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Vandalism fears at Camlough roundabout sees new location chosen for restored tram

Bessbrook to Newry tram replica expected to be erected at train station

A restored replica of the Newry to Bessbrook tram is now expected to be put in place at the train station in Newry.

The move follows concerns over the potential for vandalism, which has led officials at Newry, Mourne and Down District Council to recommend a new home.

Over the past five years the tram has been restored by students from Southern Regional College.

A report to council’s tourism committee later today (Monday) will point to the tram having been reinstated from a rotting shell to a “fine replica of the tram fleet which once operated between Bessbrook and Newry”.

The report states: “Not only does the tram restore this piece of lost history, it also provides a unique welcome sign to the Ring of Gullion area.”

The project has been led by the Camlough Heritage Society.

It had been the intention to have the refurbished tram erected at the centre of the Camlough roundabout, where it would have been seen by many visitors passing by every day.

But due to “concerns with vandalism”, council officials entered into talks with Translink to ask if the tram can be sited at Newry train station, where it would still be seen by many visitors travelling to the area.

Translink have agreed in principle to enter into a partnership with NMD Council –  subject to agreements being put in place – to locate the tram on the gravel area between the car park and platform.

The committee is being asked to enter into this agreement for a minimum of 10 years to have the tram moved from its present storage space to the train station.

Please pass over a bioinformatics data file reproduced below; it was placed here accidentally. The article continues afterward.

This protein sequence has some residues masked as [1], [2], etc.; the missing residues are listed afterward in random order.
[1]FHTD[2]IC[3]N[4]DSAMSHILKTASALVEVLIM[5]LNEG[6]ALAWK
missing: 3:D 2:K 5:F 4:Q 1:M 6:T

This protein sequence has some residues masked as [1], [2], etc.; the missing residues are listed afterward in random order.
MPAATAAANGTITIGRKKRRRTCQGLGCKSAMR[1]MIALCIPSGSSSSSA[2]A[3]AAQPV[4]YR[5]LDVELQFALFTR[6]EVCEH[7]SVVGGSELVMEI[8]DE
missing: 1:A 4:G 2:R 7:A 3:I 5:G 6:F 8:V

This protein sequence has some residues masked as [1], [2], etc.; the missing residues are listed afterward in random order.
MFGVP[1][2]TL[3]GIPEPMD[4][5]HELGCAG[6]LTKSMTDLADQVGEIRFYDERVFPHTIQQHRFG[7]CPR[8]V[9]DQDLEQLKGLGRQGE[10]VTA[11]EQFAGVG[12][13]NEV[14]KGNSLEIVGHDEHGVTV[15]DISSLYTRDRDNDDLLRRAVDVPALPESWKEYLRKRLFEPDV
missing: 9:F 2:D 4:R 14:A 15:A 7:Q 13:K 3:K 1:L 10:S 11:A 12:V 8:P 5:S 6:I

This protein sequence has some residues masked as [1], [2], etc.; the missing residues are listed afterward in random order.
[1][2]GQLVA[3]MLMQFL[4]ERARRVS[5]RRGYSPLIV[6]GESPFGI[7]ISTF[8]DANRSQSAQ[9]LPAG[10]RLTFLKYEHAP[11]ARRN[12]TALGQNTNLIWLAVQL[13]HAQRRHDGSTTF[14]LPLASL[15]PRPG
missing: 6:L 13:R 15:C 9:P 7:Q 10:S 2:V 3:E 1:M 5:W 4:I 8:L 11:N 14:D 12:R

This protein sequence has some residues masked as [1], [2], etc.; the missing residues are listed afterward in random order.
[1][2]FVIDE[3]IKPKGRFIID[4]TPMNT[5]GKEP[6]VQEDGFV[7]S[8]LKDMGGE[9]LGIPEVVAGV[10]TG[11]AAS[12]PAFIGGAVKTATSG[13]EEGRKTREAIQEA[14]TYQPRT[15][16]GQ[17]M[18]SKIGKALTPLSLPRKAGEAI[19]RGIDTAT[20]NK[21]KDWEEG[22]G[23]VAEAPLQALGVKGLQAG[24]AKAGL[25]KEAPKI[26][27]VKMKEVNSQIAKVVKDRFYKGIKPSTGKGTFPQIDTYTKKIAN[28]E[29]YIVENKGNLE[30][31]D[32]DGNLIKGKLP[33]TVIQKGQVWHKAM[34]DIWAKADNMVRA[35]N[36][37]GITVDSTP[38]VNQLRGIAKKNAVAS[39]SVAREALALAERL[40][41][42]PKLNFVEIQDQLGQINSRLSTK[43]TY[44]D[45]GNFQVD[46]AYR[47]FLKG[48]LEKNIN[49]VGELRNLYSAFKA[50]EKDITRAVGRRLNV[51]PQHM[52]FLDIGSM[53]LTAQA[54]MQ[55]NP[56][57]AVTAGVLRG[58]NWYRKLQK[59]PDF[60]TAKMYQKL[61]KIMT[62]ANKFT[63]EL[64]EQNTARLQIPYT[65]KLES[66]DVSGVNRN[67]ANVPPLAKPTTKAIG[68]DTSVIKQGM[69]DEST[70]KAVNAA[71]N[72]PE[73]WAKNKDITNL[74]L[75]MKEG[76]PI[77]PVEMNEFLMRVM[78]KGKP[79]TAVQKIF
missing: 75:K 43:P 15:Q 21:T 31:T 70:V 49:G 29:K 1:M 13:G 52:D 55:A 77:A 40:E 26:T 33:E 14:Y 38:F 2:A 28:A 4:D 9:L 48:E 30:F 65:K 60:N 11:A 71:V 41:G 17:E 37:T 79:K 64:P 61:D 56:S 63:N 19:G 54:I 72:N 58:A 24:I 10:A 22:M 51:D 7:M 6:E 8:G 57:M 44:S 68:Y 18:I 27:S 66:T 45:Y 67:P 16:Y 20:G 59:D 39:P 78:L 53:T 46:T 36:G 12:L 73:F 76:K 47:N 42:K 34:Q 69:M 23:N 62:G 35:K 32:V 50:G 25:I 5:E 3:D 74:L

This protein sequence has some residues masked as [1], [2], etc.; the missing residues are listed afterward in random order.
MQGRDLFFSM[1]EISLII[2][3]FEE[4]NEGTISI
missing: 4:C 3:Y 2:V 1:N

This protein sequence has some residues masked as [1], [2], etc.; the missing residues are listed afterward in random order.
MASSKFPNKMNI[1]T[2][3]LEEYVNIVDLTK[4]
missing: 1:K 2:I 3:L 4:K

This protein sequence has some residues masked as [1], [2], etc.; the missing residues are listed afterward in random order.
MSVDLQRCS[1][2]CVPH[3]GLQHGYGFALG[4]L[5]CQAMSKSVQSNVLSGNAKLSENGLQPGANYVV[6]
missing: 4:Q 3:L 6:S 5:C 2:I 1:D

The report adds: “A lot of time, effort and money has been invested in restoring the tram.

“Newry train station offers a secure public site, which will display the tram to a large number of visitors to the area.

“The Translink site is secure with high fences, CCTV and high footfall throughout the day with travellers coming and going, so there would be less opportunity for vandalism to occur. The site is also secured at night.”

If agreed, it would cost £500 to move the tram, which would then be maintained by volunteers.

Approval for the tram was first revealed by Armagh I last year.

It is a real life size with a height of 2.5 metres and length of 8.5 metres and internally will be fitted with laser cut silhouettes of people from that era.

The Bessbrook Tram ran back and forward between the Model Village and Newry, officially opening in 1885.

The tram’s main function was to carry workers and freight to the flax mill in Bessbrook, a village built around the linen industry, and it was powered by water drawn from the Camlough River.

It closed shortly after the end of the Second World War, its final journey made in 1948.

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